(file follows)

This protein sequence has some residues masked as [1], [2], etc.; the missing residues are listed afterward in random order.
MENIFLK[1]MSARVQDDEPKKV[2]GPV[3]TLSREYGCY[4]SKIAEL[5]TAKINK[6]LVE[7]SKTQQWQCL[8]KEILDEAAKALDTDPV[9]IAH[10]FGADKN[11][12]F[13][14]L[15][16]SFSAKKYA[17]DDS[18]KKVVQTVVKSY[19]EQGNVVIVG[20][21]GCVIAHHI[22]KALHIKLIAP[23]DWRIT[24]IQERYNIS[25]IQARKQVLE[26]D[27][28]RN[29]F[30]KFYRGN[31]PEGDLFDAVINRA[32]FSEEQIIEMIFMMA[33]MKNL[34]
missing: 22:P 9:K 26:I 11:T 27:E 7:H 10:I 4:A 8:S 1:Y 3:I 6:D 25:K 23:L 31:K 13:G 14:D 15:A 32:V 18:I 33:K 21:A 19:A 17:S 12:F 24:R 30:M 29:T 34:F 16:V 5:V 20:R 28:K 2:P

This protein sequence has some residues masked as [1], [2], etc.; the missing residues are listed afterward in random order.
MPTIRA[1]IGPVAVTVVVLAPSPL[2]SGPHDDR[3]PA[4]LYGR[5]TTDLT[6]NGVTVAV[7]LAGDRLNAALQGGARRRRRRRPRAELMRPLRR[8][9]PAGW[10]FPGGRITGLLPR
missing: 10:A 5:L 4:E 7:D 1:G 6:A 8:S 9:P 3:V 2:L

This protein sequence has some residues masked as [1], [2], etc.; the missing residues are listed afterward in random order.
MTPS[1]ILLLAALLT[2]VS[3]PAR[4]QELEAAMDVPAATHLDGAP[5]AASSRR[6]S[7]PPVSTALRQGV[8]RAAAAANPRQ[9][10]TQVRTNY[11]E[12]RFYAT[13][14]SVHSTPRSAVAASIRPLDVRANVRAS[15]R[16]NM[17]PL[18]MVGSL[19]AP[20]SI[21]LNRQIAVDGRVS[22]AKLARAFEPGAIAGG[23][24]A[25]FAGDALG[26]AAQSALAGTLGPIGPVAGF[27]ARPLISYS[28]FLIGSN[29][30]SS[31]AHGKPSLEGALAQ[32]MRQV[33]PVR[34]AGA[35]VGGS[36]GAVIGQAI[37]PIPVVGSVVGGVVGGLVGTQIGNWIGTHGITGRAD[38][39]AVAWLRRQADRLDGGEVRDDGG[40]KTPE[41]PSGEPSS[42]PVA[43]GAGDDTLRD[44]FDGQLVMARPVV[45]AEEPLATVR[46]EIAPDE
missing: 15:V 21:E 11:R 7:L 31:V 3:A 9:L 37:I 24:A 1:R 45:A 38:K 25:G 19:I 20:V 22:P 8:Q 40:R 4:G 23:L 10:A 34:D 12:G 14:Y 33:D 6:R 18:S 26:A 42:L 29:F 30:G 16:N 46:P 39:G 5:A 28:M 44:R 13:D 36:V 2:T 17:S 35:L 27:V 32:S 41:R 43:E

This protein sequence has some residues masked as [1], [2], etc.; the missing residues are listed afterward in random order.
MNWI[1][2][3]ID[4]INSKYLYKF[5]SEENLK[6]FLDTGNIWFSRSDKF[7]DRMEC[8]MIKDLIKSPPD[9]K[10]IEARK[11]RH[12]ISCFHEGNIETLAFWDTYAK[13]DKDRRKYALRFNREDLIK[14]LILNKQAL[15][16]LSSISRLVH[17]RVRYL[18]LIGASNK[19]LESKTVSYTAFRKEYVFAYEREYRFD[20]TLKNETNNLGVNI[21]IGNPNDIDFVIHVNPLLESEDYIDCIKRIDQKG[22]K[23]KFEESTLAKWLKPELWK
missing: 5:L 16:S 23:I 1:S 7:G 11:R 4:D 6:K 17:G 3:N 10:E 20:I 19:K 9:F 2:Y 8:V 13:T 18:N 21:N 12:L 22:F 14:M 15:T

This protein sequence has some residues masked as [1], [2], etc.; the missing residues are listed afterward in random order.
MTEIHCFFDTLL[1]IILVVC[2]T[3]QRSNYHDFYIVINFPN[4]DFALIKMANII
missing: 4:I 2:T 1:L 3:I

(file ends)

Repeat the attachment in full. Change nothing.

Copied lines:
This protein sequence has some residues masked as [1], [2], etc.; the missing residues are listed afterward in random order.
MENIFLK[1]MSARVQDDEPKKV[2]GPV[3]TLSREYGCY[4]SKIAEL[5]TAKINK[6]LVE[7]SKTQQWQCL[8]KEILDEAAKALDTDPV[9]IAH[10]FGADKN[11][12]F[13][14]L[15][16]SFSAKKYA[17]DDS[18]KKVVQTVVKSY[19]EQGNVVIVG[20][21]GCVIAHHI[22]KALHIKLIAP[23]DWRIT[24]IQERYNIS[25]IQARKQVLE[26]D[27][28]RN[29]F[30]KFYRGN[31]PEGDLFDAVINRA[32]FSEEQIIEMIFMMA[33]MKNL[34]
missing: 22:P 9:K 26:I 11:T 27:E 7:H 10:I 4:A 8:S 1:Y 3:I 6:D 25:K 23:L 31:K 13:G 14:D 15:A 32:V 18:I 33:K 21:A 19:A 17:S 12:F 24:R 30:M 29:T 34:F 16:V 5:V 20:R 28:K 2:P

This protein sequence has some residues masked as [1], [2], etc.; the missing residues are listed afterward in random order.
MPTIRA[1]IGPVAVTVVVLAPSPL[2]SGPHDDR[3]PA[4]LYGR[5]TTDLT[6]NGVTVAV[7]LAGDRLNAALQGGARRRRRRRPRAELMRPLRR[8][9]PAGW[10]FPGGRITGLLPR
missing: 10:A 5:L 4:E 7:D 1:G 6:A 8:S 9:P 3:V 2:L

This protein sequence has some residues masked as [1], [2], etc.; the missing residues are listed afterward in random order.
MTPS[1]ILLLAALLT[2]VS[3]PAR[4]QELEAAMDVPAATHLDGAP[5]AASSRR[6]S[7]PPVSTALRQGV[8]RAAAAANPRQ[9][10]TQVRTNY[11]E[12]RFYAT[13][14]SVHSTPRSAVAASIRPLDVRANVRAS[15]R[16]NM[17]PL[18]MVGSL[19]AP[20]SI[21]LNRQIAVDGRVS[22]AKLARAFEPGAIAGG[23][24]A[25]FAGDALG[26]AAQSALAGTLGPIGPVAGF[27]ARPLISYS[28]FLIGSN[29][30]SS[31]AHGKPSLEGALAQ[32]MRQV[33]PVR[34]AGA[35]VGGS[36]GAVIGQAI[37]PIPVVGSVVGGVVGGLVGTQIGNWIGTHGITGRAD[38][39]AVAWLRRQADRLDGGEVRDDGG[40]KTPE[41]PSGEPSS[42]PVA[43]GAGDDTLRD[44]FDGQLVMARPVV[45]AEEPLATVR[46]EIAPDE
missing: 15:V 21:E 11:R 7:L 31:V 3:A 9:L 37:I 24:A 1:R 45:A 38:K 25:G 19:I 20:V 22:P 8:Q 40:R 4:G 23:L 10:A 34:D 12:G 14:Y 33:D 6:R 18:S 26:A 42:L 29:F 30:G 16:N 46:P 39:G 5:A 28:M 44:R 13:D 36:V 2:T 17:S 35:L 27:V 32:S 41:R 43:E

This protein sequence has some residues masked as [1], [2], etc.; the missing residues are listed afterward in random order.
MNWI[1][2][3]ID[4]INSKYLYKF[5]SEENLK[6]FLDTGNIWFSRSDKF[7]DRMEC[8]MIKDLIKSPPD[9]K[10]IEARK[11]RH[12]ISCFHEGNIETLAFWDTYAK[13]DKDRRKYALRFNREDLIK[14]LILNKQAL[15][16]LSSISRLVH[17]RVRYL[18]LIGASNK[19]LESKTVSYTAFRKEYVFAYEREYRFD[20]TLKNETNNLGVNI[21]IGNPNDIDFVIHVNPLLESEDYIDCIKRIDQKG[22]K[23]KFEESTLAKWLKPELWK
missing: 5:L 16:S 23:I 1:S 7:G 11:R 4:D 6:K 17:G 3:N 10:E 20:I 19:K 9:F 2:Y 8:V 13:T 18:N 21:N 12:L 22:F 14:M 15:T

This protein sequence has some residues masked as [1], [2], etc.; the missing residues are listed afterward in random order.
MTEIHCFFDTLL[1]IILVVC[2]T[3]QRSNYHDFYIVINFPN[4]DFALIKMANII
missing: 4:I 2:T 1:L 3:I